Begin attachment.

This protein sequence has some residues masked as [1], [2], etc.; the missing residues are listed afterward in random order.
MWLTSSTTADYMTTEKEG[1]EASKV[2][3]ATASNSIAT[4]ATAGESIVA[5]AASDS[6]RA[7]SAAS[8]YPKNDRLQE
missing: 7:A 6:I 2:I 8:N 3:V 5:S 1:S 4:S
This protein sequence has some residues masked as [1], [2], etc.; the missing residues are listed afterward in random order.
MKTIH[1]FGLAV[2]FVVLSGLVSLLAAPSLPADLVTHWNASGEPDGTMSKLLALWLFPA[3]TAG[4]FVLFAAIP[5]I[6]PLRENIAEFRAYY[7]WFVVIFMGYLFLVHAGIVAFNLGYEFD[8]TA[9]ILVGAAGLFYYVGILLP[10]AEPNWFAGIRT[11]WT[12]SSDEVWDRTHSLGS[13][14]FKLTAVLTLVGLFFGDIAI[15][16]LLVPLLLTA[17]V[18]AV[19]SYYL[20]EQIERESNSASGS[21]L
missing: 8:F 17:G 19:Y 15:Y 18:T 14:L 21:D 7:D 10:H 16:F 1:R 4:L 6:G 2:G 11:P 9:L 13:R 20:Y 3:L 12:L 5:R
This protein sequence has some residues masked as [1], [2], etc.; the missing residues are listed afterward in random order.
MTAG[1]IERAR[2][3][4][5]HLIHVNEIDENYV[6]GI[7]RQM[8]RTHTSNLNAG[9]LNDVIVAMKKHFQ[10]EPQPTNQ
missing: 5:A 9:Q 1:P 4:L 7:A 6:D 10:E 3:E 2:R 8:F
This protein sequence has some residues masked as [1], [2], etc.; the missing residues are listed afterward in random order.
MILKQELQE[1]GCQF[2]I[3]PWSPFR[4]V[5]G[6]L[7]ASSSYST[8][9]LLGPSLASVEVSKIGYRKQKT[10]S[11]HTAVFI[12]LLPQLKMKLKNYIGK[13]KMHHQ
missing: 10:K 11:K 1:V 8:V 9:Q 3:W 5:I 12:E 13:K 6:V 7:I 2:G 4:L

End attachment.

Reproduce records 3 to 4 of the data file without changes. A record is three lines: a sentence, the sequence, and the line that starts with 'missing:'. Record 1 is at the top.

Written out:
This protein sequence has some residues masked as [1], [2], etc.; the missing residues are listed afterward in random order.
MTAG[1]IERAR[2][3][4][5]HLIHVNEIDENYV[6]GI[7]RQM[8]RTHTSNLNAG[9]LNDVIVAMKKHFQ[10]EPQPTNQ
missing: 5:A 9:Q 1:P 4:L 7:A 6:D 10:E 3:E 2:R 8:F
This protein sequence has some residues masked as [1], [2], etc.; the missing residues are listed afterward in random order.
MILKQELQE[1]GCQF[2]I[3]PWSPFR[4]V[5]G[6]L[7]ASSSYST[8][9]LLGPSLASVEVSKIGYRKQKT[10]S[11]HTAVFI[12]LLPQLKMKLKNYIGK[13]KMHHQ
missing: 10:K 11:K 1:V 8:V 9:Q 3:W 5:I 12:E 13:K 6:V 7:I 2:G 4:L